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Drafting in a paceline: Aero or Psychological?(7 posts)

Drafting in a paceline: Aero or Psychological?rainy day rider
Jun 19, 2001 8:45 AM
So I was riding to work with my brother this morning, and we were taking turns pulling one another. You can certainly tell in the back that you don't have as much drag, due to the shielding. I also felt that I was riding faster when I was in the front.

I know that there's a benefit to drafting for both bodies in a paceline, I learned that in one of my fluids courses. I'm wondering how much of this benefit is real, and how much is psychological. I really felt like we were cranking today, it felt good.

Also, you riders in long pacelines, can you feel the difference between 3 riders in a row and 5? 10?

-rdr
re: Drafting in a paceline: Aero or Psychological?Len J
Jun 19, 2001 9:50 AM
Based on studies second bike within 6 inches = 43% less effort.
W/in 1 ft 30% less effort. Has to do with air resistance. When riding alone, a very large part of the effort is Moving air out of the way.
Very large indeed...Lazy
Jun 19, 2001 9:53 AM
IIRC, I read that as much as 82% of effort is used to overcome air resistance.
figuresPingPong
Jun 19, 2001 10:30 AM
I the proportion of effort required to overcome air resistance increases with speed. So at 15 mph you will not get anything like the drafting benefit that you will get at 25 mph. This is one reason you might want to attack on a climb.

Riding at the front of a group does feel faster, it's as if you have lost some of your drag to the chain behind you. However it's such a motivator having several riders behind you that I can't be sure how much of this is mental.

If you would like figures here's one : 19 %
And another : 18 %
Thanks, all, and drag relationsrainy day rider
Jun 19, 2001 11:47 AM
While it seems that no one can agree on exact numbers (and that's fine by me, I'll take the 82% mentioned), it's a good point about the impact of velocity. The drag increases with the square of velocity, so the effect of the paceline is reduced on a hill (good point about attacking then, PingPong).

Drag = (1/2)*(fluid density)*(Drag Coefficient)*Area*Velocity^2
The drag coefficient is based on geometry, and I don't know what it would be for a cyclist. Modern cars range from Cd = 0.2 and up, and a VW microbus or other flat fronted trucks are about Cd = 1.0

A body passing through a fluid generates a low-pressure area behind it, and this low-pressure area tries to 'suck' you back. A drafting rider in this low-pressure area behind you carries this load for you, so all you have to deal with is frontal drag.

So, in a tight paceline, the front rider has to deal with frontal drag only, and the rearmost rider has to deal with low-pressure wake but no frontal drag. The in between riders are along for the ride, except for maybe a little shear.

I still can't quantify the psyche stuff. It would make for an interesting experiment.

Hmm, I think I answered my own question!

-r(not today)dr
what about on climbs?DAS
Jun 19, 2001 5:29 PM
What about on climbs? In bike races it seems that teams will 'work together' on climbs, but aren't they going too slow to draft off eachother? Are they just drafting off each other a very little bit, and it adds up over time?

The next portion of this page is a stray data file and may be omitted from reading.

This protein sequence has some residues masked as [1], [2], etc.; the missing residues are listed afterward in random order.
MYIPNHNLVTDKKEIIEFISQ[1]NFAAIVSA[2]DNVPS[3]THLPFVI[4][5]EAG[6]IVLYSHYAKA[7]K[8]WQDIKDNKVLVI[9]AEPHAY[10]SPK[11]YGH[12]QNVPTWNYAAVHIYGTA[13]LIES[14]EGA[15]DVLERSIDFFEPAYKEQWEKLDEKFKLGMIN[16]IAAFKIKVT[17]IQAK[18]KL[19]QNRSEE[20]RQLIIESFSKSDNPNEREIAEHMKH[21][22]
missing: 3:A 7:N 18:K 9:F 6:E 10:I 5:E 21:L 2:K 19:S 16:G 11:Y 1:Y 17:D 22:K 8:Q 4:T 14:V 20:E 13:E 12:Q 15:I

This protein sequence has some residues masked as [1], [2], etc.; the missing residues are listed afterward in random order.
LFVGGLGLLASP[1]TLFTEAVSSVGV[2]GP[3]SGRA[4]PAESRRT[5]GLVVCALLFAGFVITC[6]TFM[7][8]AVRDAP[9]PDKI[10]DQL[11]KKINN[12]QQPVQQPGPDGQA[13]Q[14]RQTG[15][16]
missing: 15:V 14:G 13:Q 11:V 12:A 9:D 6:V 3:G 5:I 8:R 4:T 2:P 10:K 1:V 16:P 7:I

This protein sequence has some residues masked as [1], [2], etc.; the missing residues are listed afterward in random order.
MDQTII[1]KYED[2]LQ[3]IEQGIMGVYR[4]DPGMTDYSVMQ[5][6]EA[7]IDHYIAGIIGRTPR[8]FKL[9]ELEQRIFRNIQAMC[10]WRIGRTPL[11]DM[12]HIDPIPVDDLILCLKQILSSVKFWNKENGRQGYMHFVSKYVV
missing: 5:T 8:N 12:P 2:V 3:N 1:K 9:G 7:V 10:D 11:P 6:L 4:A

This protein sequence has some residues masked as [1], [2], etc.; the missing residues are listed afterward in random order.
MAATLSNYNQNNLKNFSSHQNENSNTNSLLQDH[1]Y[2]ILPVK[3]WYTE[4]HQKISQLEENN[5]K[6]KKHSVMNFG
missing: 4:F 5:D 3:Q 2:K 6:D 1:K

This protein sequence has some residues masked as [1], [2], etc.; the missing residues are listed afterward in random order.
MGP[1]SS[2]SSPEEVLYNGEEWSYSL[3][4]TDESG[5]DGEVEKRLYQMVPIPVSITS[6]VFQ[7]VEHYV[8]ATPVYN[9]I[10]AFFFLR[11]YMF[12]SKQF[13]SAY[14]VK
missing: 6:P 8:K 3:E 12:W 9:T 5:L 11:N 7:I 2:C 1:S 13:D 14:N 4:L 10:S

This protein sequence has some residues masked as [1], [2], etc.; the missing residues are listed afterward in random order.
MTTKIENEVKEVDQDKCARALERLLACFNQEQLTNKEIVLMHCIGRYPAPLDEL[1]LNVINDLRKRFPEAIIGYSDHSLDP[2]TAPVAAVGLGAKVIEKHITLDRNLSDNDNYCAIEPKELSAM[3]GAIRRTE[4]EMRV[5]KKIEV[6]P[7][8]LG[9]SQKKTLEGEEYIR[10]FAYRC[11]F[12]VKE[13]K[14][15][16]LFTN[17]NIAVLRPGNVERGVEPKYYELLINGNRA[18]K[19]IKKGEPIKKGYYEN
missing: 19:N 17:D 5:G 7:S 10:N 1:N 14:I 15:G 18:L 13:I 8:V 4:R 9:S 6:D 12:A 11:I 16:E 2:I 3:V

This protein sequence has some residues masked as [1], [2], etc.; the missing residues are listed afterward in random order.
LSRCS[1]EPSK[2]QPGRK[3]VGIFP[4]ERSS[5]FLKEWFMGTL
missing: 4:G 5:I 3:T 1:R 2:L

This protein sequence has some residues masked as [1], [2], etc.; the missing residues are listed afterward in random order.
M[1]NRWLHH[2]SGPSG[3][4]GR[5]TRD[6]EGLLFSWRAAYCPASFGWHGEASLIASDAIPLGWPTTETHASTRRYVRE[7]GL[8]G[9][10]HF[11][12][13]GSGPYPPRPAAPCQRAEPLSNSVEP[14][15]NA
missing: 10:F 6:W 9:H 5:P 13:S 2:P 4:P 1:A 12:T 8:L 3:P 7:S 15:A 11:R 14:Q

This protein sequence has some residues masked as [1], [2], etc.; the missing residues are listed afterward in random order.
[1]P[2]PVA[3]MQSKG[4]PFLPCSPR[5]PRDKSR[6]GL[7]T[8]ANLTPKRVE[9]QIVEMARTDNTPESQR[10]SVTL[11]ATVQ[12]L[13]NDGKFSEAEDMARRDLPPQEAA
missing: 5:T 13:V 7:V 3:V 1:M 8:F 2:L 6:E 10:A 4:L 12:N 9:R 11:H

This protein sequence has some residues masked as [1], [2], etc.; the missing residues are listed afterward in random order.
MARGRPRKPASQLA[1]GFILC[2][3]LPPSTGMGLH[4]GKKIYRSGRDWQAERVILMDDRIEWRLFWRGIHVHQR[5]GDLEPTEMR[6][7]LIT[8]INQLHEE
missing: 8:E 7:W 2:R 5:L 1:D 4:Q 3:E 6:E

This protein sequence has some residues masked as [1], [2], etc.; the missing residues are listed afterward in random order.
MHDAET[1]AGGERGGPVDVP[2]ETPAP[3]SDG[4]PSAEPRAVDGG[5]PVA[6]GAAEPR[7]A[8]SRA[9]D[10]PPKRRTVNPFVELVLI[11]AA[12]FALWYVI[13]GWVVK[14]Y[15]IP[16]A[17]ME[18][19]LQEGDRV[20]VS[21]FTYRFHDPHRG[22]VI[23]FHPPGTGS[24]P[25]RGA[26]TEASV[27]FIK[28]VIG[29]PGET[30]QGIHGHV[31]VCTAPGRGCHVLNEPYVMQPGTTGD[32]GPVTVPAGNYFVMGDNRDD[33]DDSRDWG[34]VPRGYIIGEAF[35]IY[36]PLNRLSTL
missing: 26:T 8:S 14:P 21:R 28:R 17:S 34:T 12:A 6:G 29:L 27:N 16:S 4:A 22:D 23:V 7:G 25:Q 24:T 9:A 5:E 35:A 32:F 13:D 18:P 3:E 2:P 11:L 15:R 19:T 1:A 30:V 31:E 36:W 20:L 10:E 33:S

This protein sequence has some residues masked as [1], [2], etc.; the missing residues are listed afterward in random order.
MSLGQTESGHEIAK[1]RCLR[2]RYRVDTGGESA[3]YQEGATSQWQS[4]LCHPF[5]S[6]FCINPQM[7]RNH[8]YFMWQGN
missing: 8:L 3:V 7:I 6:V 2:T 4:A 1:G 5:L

also, how can a rider go after an attack and 'pull him back' to the group? Does he ride in front of him and then slow down, blocking him?

I've got questions, but no figures.
Drafting still appliesmr_spin
Jun 19, 2001 6:27 PM
Yes, drafting isn't as useful as often in the mountains. But trust me, it helps, because you can get some strong winds in the high mountains. Mountains tend to make their own weather. Climbing a long, steep mountain pass into a headwind is true suffering.

Also, unless there is a mountain top finish, you're going to come down at some point, and you'll want some teammates with you to pull you across the valley to the next mountain. Mountain valleys can be wind tunnels sometimes.

But there is no way anyone can 'pull' you up to the leader. Everyone has to get to the top on their own. That's just an expression used to describe the mainly psychological effect of sitting on someones wheel. A classic example is if your rival attacks on a climb and you have a team mate with you, your mate should immediately chase the guy down and sit on his wheel. Now your rival has to worry about dragging your team mate to the finish with him, with theoretically fresher legs. Unless he is feeling extremely confident, he won't do that. His attacked is "neutralized." Meantime, you've accelerated at a more comfortable pace and caught up. This will typically happen over and over again until someone gets away. By that point, your teammate will probably be shelled out the back. Hopefully, your teammate will be attacking the group as well. The point is to eliminate the weak, and your mate is supposed to kill himself helping to do it.

Blocking can also be done, but I don't think it happens much at the pro level. Do that and you'll get some payback at some point! But if you notice that your rival has allowed himself to be boxed in by other riders or the crowd or some other obstacle, attack immediately. There's nothing unethical about that.